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The National Addiction & HIV Data Archive Program (NAHDAP) is interested in acquiring addiction and HIV datasets and has preferential interest in datasets with one or more of the characteristics listed under "High-Priority Data Collections" below. NAHDAP is funded by the National Institute on Drug Abuse (NIDA), yet will also consider high-priority collections funded by other sources.

High-Priority Data Collections

  • Longitudinal data from studies that take place over time, with at least two waves of data collection on the same measurements.
  • Repeated cross-sectional data from studies with similar measures from independent samples collected over multiple waves, with each sample being representative of the population at that time period.
  • Enhancements to current holdings are studies that supplement or link to NAHDAP's current holdings that improve the analyses that may be performed with those datasets.
  • Data on minorities from studies that focus on or identify detailed ethnic and racial groups.
  • Data from probability samples from studies that use some form of random selection.
  • International and cross-cultural data from studies in a variety of countries, cultures, and social contexts.
  • Government- or foundation-funded "high-priority" studies that are not actively being distributed from another source, in particular prospective research projects.
  • "Window of opportunity" data from major studies about addiction and HIV during the 20th century, in particular those considered "classic" studies in the field.
  • Intervention studies from behavioral, prevention, and diagnostic trials.
  • Social science stimulus/executive function studies, often including videos or computer scripts.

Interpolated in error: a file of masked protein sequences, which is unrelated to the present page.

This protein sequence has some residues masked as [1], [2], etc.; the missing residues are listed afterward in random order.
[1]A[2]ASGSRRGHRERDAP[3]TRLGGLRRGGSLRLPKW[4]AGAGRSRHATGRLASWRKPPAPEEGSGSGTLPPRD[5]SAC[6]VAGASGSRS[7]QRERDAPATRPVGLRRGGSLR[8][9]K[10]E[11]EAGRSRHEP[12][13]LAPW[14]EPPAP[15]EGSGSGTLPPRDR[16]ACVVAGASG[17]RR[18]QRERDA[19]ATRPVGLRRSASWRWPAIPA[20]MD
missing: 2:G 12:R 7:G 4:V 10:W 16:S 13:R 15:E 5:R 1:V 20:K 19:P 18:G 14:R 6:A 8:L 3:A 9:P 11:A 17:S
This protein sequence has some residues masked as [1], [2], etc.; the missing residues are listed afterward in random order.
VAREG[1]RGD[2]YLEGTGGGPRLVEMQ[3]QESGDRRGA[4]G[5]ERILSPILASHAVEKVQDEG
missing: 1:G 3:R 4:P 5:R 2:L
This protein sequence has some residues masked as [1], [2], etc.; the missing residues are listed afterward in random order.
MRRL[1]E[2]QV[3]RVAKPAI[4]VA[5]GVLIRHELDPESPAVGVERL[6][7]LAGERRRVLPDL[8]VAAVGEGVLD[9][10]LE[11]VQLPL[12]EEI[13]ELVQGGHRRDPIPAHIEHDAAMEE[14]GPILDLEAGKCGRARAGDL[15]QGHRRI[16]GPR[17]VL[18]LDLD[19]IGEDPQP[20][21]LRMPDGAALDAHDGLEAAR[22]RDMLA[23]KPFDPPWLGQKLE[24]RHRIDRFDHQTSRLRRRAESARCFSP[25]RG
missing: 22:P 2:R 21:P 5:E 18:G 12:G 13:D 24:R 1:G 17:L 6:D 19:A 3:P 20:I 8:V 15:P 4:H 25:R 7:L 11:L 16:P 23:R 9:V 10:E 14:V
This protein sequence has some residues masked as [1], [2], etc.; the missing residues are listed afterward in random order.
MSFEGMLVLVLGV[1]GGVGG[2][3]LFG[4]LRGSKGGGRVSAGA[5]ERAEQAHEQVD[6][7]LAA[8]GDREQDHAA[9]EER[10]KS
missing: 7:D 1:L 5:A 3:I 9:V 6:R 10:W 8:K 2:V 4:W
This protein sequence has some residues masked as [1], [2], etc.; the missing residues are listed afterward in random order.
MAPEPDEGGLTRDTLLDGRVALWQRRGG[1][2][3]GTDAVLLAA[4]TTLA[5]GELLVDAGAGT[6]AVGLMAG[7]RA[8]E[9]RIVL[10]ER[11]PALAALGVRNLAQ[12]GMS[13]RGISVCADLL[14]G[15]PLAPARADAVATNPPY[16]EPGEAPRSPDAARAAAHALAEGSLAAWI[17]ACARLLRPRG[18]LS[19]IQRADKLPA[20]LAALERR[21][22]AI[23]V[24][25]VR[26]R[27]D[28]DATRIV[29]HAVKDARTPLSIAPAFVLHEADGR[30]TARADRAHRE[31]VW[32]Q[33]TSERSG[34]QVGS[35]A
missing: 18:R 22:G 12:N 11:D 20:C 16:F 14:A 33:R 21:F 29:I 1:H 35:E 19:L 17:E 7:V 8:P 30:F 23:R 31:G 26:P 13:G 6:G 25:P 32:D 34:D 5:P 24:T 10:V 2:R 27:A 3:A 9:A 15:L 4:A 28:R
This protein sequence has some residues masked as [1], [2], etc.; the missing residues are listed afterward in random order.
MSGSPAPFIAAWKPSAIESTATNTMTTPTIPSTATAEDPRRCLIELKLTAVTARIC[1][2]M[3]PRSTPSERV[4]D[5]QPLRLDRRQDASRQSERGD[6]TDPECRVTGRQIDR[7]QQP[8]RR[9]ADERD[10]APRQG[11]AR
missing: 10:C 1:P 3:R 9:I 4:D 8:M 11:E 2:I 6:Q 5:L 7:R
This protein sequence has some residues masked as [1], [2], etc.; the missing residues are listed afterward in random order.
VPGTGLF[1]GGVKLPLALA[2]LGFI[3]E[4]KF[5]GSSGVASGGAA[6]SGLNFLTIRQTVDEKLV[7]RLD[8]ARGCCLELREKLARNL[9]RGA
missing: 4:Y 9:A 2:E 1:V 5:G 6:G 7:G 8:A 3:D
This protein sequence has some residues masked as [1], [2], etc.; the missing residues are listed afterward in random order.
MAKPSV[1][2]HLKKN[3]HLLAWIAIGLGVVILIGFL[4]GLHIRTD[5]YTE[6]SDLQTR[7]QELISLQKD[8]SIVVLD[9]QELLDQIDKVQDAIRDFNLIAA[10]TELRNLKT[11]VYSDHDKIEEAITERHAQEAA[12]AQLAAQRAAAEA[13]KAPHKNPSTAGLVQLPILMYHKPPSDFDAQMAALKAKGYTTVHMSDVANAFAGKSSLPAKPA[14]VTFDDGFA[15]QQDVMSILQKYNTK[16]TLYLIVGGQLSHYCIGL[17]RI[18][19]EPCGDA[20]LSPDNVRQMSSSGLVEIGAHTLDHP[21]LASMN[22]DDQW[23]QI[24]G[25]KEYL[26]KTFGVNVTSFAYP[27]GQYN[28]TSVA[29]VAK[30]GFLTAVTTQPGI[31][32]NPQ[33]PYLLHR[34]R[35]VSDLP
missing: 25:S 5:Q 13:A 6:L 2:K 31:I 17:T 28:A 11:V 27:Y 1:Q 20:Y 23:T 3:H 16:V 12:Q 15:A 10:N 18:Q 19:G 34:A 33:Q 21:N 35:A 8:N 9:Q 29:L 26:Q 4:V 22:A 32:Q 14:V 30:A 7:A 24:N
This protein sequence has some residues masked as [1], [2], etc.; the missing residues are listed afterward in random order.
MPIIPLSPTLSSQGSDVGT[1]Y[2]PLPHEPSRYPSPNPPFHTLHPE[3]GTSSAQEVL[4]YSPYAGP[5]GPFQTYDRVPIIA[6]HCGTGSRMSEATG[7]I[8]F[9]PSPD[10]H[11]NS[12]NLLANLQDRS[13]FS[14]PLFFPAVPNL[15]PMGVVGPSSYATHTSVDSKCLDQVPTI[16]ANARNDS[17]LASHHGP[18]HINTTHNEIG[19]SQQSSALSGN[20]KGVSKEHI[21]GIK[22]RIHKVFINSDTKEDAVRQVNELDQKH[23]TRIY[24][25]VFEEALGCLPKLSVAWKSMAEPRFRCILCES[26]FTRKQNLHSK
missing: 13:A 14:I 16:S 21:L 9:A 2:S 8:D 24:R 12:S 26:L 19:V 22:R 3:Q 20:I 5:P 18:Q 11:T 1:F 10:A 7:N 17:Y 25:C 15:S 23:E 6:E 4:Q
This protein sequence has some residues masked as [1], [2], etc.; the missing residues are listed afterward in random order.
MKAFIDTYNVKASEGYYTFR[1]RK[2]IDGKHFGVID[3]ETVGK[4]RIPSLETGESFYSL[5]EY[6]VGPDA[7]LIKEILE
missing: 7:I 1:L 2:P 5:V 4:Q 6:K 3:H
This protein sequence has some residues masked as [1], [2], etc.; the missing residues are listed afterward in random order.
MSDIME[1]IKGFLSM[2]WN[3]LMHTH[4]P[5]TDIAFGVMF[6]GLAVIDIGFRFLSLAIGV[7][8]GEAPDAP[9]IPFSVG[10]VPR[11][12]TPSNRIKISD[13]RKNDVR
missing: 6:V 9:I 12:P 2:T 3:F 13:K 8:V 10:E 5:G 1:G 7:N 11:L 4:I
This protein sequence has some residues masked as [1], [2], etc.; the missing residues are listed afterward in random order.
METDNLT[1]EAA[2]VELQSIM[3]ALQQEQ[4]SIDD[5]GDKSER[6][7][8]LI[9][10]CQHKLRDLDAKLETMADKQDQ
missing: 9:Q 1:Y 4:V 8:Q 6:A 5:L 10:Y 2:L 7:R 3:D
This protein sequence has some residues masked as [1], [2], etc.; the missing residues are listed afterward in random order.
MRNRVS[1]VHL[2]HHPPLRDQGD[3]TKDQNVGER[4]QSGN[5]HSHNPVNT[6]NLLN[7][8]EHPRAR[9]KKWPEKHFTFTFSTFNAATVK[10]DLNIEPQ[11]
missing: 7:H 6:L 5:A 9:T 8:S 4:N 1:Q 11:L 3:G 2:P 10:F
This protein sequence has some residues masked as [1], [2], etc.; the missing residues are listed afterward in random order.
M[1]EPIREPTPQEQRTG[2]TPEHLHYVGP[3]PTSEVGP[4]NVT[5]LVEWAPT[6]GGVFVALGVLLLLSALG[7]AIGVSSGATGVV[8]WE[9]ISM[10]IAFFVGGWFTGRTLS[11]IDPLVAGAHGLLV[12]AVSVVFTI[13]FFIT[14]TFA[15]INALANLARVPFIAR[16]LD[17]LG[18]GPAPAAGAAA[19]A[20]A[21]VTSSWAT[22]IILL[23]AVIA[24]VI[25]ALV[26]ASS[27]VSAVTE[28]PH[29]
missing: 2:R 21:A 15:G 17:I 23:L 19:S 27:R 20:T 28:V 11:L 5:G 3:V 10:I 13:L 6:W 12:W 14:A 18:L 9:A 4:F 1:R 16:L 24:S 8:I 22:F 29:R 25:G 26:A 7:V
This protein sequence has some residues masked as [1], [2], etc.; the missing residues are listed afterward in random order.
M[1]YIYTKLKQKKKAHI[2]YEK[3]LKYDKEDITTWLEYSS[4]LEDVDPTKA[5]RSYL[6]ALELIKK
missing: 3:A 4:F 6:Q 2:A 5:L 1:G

Additional Characteristics of Data

Within these types of high-priority studies, studies also:

  • Are large scale
  • Ask about risky sex behaviors while using substances versus asking about these behaviors in isolation
  • Test participants for HIV and/or STDs versus selfreport only
  • Provide a geographical identifier even if only at the state level
  • Provide demographic information on sexual partner(s)
  • Ask about contraceptive behaviors at last sex and on average

Lower-Priority Data Collections

NAHDAP is open to discussions about any dataset which may be of use to the addiction and HIV research field. However, the following types of data are not considered a high priority. If archived, they may be preserved with only minimal processing by NAHDAP staff:

  • Data from non-probability samples
  • R21 experimental studies (i.e., pilot data)
  • Clinical data
  • Data without social science content
  • Data from non-human subjects (animals)

Data Processing and Release

NAHDAP staff conduct a confidentiality review on all deposited data. From this evaluation, staff recommend a method of data release that protects respondents from re-identification while retaining the analytic utility of the data. Data release options include:

  • Public release and public online analysis
  • Restricted release with an approved user agreement
  • Enclave-only access with an approved user agreement
  • Online access after disclosure protections are applied (may require an approved user agreement)
  • Delayed dissemination

A full public release is only warranted when risk of re-identification is minimal or the data are sufficiently transformed to substantially reduce that risk. NAHDAP staff can provide information to depositors about how to release the data as a restricted-use dataset or with delayed dissemination.

Since staff cannot know if the data are fully de-identified until after their review, all data processing tasks are conducted in ICPSR's Secure Data Environment. During data processing, NAHDAP staff add value to data collections by making them easier to use for secondary analysis. See ICPSR: A Case Study on the ICPSR Web site for details.

Informed Consent Services

Contact NAHDAP staff if you are interested in our informed consent services:

  • Review of and feedback on informed consent forms relative to data sharing.
  • Assistance for researchers in sharing data from older studies that used informed consent language written before data sharing plans were made.

NAHDAP's Mission

The mission of the National Addiction & HIV Data Archive Program is to facilitate research on drug addiction and HIV infection by acquiring, enhancing, preserving, and sharing data produced by research grants, particularly those funded by the National Institute on Drug Abuse. NAHDAP supports secondary data analysis through technical assistance and specialized training for data depositors and data users in the drug addiction and HIV research and policy communities.